Photo essay: In DRC, women refugees rebuild lives, with determination and hope

Date : 18 May 2016

Burundi’s ongoing political turmoil has caused hundreds of thousands to flee their homes and seek shelter in neighbouring Democratic Republic of Congo (DRC). At the Lusenda refugee camp, which is home to more than 16,000 refugees, the majority are women and girls. Hundreds of refugees have come to the Safe Haven multipurpose centres for protection and economic and social empowerment, established by UN Women [1]. Here’s a glimpse into daily life at the camp and the centres.

When her husband was arrested during the 2015 political crisis, Luscie, 32, fled the Bujumbura province in Burundi with her eight children, with only the clothes on their backs. Since then they have been refugees at the Lusenda camp in DRC.  Photo: UN Women/Catianne Tijerina

When her husband was arrested during the 2015 political crisis, Luscie, 32, fled the Bujumbura province in Burundi with her eight children, with only the clothes on their backs. Since then they have been refugees at the Lusenda camp in DRC.

Photo: UN Women/Catianne Tijerina


With the help of a camp worker, Luscie, right, hauls rock and clay from a river back to a UN Women multipurpose centre for use in building a clay stove. UN Women has established three Safe Haven multipurpose centres, which offer psychosocial counselling, referrals, skills training and cash-for-work programmes.  Photo: UN Women/Catianne Tijerina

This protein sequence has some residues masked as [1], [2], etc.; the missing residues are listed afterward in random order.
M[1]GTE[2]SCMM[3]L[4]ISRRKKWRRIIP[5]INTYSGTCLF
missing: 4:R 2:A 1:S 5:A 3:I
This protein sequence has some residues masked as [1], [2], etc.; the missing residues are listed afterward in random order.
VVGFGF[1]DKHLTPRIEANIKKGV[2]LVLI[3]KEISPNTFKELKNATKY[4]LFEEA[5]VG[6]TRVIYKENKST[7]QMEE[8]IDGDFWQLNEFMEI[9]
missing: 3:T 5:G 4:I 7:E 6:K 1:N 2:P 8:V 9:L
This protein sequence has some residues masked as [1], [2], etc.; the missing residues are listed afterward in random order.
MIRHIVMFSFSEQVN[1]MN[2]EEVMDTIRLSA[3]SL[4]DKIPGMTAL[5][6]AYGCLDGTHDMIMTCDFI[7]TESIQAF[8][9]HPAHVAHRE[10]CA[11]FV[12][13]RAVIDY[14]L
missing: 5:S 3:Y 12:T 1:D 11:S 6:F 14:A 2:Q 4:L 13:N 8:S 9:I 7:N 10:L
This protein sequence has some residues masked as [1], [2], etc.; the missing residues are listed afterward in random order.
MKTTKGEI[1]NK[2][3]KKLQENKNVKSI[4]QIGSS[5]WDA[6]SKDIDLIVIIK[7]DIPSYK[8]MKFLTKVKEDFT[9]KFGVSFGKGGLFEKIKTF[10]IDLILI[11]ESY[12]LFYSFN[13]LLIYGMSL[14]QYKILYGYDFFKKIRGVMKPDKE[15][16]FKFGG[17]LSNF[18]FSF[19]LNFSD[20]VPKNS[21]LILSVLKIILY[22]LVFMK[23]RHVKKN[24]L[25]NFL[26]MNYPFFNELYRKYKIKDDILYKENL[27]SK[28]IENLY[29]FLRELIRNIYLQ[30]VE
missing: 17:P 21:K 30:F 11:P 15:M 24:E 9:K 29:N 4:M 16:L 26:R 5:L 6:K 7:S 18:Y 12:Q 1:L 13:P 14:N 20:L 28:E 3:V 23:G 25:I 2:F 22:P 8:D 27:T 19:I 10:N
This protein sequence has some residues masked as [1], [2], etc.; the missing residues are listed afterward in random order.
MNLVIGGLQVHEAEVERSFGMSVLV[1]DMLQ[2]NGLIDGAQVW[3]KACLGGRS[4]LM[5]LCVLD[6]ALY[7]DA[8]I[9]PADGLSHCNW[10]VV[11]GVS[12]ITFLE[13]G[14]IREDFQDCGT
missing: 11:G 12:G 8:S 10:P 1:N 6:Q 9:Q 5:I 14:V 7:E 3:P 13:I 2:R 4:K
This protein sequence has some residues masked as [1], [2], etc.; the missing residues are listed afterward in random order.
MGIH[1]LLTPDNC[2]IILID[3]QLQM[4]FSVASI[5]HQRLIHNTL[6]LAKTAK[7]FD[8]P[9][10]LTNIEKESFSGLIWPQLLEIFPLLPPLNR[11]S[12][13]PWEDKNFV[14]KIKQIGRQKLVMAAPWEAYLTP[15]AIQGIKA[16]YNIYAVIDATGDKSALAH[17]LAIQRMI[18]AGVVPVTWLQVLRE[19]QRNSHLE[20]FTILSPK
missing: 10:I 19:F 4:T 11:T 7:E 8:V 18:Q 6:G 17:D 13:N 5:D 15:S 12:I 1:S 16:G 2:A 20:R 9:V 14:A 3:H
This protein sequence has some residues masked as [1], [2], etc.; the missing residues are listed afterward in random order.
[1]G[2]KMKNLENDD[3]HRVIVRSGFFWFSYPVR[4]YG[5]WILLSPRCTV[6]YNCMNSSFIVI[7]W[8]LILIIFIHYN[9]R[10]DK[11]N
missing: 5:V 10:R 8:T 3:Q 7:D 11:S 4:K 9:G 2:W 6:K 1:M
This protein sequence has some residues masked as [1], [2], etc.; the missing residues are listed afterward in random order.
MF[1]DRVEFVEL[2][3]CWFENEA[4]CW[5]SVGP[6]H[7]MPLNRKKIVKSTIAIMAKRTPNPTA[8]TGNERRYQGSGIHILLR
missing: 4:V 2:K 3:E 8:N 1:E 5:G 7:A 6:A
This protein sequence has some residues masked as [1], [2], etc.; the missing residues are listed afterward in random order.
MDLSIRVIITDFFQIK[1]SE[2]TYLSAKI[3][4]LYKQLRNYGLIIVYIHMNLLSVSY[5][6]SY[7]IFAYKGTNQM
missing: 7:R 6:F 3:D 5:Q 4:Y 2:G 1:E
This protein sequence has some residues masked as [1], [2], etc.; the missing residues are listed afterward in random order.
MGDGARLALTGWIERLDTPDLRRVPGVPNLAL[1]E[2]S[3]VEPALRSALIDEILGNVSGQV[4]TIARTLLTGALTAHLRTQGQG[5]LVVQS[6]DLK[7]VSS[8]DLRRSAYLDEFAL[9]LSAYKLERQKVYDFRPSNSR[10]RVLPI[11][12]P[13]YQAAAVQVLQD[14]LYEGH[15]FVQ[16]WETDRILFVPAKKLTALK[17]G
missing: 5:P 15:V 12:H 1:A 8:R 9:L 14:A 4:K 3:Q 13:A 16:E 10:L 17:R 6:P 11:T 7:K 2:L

With the help of a camp worker, Luscie, right, hauls rock and clay from a river back to a UN Women multipurpose centre for use in building a clay stove. UN Women has established three Safe Haven multipurpose centres, which offer psychosocial counselling, referrals, skills training and cash-for-work programmes.

Photo: UN Women/Catianne Tijerina


Luscie, left, and Marita, right, work to make a handmade clay stove. At the multipurpose centres, they’ve learned to make stoves which help cut the cost of feeding their families. “It takes less charcoal and the surface stays hot longer,” says Marita.  Photo: UN Women/Catianne Tijerina

Luscie, left, and Marita, right, work to make a handmade clay stove. At the multipurpose centres, they’ve learned to make stoves which help cut the cost of feeding their families. “It takes less charcoal and the surface stays hot longer,” says Marita.

Photo: UN Women/Catianne Tijerina


Also at the multipurpose centre, Luscie, far right, joined the collective efforts to cultivate vegetables for a shared profit. Her goal: to make enough money to replace her children’s torn clothes.  Photo: UN Women/Catianne Tijerina